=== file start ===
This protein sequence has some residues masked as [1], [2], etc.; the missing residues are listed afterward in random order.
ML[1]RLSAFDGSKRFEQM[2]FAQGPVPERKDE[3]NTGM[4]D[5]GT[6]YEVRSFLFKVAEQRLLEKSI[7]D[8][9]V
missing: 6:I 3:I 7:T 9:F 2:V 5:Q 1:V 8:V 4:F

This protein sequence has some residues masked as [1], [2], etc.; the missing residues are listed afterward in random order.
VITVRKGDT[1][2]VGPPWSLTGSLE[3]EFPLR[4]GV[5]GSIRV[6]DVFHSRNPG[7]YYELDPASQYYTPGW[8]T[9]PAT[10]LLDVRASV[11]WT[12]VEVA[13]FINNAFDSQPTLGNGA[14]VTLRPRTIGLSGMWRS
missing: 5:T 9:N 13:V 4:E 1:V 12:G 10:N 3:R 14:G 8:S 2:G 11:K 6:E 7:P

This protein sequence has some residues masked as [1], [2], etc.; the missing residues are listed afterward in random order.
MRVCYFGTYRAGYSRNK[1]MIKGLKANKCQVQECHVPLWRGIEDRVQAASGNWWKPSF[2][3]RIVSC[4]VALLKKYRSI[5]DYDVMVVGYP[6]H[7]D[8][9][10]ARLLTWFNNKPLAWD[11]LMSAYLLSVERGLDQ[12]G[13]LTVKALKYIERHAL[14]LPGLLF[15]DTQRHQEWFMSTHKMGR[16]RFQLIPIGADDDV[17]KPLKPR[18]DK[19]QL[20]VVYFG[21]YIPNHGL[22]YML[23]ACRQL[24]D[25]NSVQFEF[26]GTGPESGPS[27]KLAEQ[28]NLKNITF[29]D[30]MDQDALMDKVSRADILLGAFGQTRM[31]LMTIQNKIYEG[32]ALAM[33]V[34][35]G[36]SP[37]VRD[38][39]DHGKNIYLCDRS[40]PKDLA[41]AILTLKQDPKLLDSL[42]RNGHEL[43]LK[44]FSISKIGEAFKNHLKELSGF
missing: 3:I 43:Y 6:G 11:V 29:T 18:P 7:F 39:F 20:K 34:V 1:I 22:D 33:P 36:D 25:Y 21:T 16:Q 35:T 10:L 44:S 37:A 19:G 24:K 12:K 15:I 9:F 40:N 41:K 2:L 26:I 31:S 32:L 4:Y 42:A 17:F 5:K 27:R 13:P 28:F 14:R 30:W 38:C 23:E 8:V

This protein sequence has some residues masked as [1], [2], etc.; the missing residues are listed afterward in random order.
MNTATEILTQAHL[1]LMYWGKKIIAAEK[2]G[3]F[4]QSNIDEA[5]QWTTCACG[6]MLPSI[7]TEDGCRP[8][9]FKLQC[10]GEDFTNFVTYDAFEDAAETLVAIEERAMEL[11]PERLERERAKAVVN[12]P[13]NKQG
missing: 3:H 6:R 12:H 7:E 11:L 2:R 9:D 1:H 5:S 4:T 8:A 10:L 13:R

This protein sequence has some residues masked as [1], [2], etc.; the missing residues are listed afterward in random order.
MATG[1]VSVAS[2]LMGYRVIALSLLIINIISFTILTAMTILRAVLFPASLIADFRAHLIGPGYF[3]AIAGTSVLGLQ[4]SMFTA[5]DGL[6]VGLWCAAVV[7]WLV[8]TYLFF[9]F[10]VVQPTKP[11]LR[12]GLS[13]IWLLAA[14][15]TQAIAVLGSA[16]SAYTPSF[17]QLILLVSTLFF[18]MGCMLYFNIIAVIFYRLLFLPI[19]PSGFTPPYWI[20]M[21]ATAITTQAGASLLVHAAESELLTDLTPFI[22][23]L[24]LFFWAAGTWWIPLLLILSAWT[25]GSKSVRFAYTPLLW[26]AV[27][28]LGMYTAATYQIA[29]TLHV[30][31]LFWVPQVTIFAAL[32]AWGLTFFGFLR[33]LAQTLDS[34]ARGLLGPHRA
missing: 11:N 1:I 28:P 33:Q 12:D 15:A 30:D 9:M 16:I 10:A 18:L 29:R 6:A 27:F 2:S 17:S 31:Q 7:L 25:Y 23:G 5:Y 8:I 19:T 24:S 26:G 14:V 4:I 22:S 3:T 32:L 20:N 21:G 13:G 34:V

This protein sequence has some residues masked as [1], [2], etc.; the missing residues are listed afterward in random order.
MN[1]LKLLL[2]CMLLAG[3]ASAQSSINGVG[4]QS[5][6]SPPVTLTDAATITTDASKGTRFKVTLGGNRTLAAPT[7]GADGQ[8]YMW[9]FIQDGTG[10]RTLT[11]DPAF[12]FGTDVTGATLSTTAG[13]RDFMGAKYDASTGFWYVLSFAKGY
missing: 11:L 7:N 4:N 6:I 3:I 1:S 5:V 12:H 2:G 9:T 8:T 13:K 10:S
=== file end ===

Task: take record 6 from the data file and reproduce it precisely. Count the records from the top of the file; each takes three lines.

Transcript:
This protein sequence has some residues masked as [1], [2], etc.; the missing residues are listed afterward in random order.
MN[1]LKLLL[2]CMLLAG[3]ASAQSSINGVG[4]QS[5][6]SPPVTLTDAATITTDASKGTRFKVTLGGNRTLAAPT[7]GADGQ[8]YMW[9]FIQDGTG[10]RTLT[11]DPAF[12]FGTDVTGATLSTTAG[13]RDFMGAKYDASTGFWYVLSFAKGY
missing: 11:L 7:N 4:N 6:I 3:I 1:S 5:V 12:H 2:G 9:T 8:T 13:K 10:S